Since a person’s name is a pivotal part of his identity, much emphasis has been placed on selection of the best suitable name for a newborn child. The Prophet (sa) said, “On the day of Resurrection, you will be called by your names and by your father’s name. So give yourselves a good name.” (Abu Dawood)

Today we are prone to selecting names that are unique or sweet sounding. It is astounding to know that even parents sometimes have no clue to the meaning of their child’s name. It is a child’s right to be given a name that personifies the character of a strong believer.

To follow Sunnahs of the Prophet (sa) when a child is born:

These Sunnahs are not obligatory but are highly recommended:

A) Reciting the Adhan in the baby’s ear

B) Tahneek (initial feeding of the child at the hands of someone pious)

C) Tasmiya (naming)

D) Aqiqah (sacrifice for the new born / shaving the hair)

E) Khitan (circumcision of the male child)

To provide sustenance to the infant:

The mother of the child has to breastfeed for two years as is clear from this ayah of the Quran: “And the mother shall breast feed their children for two full years for those desiring to complete the (limit of the term of) breast feeding, and the feeding and clothing of them rests upon the father in a suitable manner…” (Al-Baqarah 2-33)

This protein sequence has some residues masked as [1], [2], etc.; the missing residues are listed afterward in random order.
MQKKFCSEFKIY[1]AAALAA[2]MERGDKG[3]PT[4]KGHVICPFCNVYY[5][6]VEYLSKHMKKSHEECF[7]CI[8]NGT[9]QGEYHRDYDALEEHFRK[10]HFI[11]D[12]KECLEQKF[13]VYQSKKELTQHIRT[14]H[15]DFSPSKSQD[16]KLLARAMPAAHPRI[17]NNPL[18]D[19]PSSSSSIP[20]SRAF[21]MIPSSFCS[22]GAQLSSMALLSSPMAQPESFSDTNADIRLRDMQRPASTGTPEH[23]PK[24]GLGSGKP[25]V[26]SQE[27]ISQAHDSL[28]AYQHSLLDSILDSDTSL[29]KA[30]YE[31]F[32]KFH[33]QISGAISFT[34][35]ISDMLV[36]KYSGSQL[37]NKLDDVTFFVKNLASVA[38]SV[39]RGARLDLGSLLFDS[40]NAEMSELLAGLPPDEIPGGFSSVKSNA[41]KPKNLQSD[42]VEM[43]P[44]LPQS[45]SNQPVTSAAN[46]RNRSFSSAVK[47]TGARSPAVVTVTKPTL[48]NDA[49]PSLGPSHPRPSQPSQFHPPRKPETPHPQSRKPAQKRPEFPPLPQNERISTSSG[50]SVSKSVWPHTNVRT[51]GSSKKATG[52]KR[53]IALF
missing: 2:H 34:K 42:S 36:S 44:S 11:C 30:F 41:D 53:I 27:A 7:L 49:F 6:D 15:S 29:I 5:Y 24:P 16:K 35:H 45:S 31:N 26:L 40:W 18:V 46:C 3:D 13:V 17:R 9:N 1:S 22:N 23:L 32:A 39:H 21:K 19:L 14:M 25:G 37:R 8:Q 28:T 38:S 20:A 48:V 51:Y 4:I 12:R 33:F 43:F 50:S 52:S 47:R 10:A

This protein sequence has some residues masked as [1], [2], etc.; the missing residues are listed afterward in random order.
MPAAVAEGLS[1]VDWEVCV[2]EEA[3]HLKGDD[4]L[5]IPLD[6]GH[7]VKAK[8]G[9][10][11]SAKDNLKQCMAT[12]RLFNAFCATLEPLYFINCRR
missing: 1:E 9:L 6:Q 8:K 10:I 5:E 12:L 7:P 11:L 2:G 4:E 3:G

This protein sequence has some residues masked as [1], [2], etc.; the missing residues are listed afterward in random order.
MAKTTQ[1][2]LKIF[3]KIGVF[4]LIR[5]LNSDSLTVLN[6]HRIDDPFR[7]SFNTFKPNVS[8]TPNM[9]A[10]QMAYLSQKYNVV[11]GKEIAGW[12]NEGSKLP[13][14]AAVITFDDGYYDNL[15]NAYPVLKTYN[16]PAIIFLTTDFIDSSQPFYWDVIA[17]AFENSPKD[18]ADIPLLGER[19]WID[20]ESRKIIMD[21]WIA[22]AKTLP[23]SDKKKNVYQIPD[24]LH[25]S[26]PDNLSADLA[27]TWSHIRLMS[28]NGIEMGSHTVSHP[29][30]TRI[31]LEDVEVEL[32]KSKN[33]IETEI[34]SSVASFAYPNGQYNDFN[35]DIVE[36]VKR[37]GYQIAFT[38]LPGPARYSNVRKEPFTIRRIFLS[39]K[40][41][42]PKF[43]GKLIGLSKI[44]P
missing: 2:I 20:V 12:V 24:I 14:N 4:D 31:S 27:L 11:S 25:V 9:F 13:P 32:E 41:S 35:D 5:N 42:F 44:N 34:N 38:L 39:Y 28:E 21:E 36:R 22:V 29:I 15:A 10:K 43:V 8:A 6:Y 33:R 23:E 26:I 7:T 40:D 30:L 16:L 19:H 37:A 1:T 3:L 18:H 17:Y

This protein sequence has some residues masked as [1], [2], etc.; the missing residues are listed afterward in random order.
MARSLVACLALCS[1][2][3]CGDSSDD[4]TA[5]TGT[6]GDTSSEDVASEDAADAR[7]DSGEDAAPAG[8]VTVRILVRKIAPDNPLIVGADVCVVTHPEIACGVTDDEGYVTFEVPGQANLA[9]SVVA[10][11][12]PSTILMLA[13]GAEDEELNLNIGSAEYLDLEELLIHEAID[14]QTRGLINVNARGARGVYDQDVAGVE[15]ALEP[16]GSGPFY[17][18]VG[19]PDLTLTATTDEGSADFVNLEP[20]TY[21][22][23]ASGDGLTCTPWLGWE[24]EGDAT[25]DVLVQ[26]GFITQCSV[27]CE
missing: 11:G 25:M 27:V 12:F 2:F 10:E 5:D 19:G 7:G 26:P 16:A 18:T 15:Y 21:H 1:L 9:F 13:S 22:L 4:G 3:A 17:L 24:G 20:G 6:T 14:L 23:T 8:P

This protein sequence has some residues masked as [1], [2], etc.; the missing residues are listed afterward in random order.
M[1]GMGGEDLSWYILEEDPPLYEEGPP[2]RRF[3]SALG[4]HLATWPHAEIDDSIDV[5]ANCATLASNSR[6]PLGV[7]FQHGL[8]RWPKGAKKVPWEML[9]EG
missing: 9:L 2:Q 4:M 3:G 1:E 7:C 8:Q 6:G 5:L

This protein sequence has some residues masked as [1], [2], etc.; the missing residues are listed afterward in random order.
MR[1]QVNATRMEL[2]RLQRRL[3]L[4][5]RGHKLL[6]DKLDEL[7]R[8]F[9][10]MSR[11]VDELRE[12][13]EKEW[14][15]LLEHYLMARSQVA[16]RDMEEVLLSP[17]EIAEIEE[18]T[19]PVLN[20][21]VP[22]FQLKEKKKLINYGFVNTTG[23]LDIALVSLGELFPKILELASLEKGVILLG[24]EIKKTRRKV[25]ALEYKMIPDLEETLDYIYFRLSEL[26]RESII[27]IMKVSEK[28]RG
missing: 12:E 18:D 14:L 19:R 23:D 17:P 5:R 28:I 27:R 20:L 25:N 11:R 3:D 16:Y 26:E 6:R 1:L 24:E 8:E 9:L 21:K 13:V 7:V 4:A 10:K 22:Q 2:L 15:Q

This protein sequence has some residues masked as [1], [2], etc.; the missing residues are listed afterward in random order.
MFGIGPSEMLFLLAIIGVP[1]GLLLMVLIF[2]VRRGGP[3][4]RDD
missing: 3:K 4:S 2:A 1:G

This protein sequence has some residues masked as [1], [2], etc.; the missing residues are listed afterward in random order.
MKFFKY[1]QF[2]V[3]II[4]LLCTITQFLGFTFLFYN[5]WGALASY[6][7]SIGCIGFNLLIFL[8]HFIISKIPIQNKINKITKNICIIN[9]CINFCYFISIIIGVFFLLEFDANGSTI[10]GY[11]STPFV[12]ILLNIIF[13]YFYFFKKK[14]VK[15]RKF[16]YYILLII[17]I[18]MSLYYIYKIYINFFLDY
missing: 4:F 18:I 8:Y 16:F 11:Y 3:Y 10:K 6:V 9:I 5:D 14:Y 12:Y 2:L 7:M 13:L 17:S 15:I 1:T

Medicine today proves that children who are breastfed are not only likely to be physically stronger and mentally more intelligent but emotionally also their bonding with their mothers is far better due to the closeness and security they experience in their formative years. Similarly the father is responsible for providing the child’s needs.

To show kindness towards children:

Children should be treated with love. Kindness should be the basic method of teaching. Anas (rta) who served the Prophet (sa) as a child said “I served him for nine years, but I do not know that he ever said to me about anything I did, why I did that, or about anything I had neglected, why I had not done that.” (Sahih Muslim)

The Prophet’s (sa) wife Aisha (rta) said that a poor woman came to her together with her two daughters. Aisha (rta) gave her three dates. The woman gave a date to each of them, and then she picked up the remaining date and brought it to her mouth to eat it but her daughters wanted it. She then divided the date that she had intended to eat between them. This kind treatment of hers impressed Aisha (rta) and she mentioned it to the Prophet (sa). At that, he said, “Truly, Allah has assured Paradise for her because of this (action) of hers, or He has rescued her from Hellfire.” (Sahih Muslim)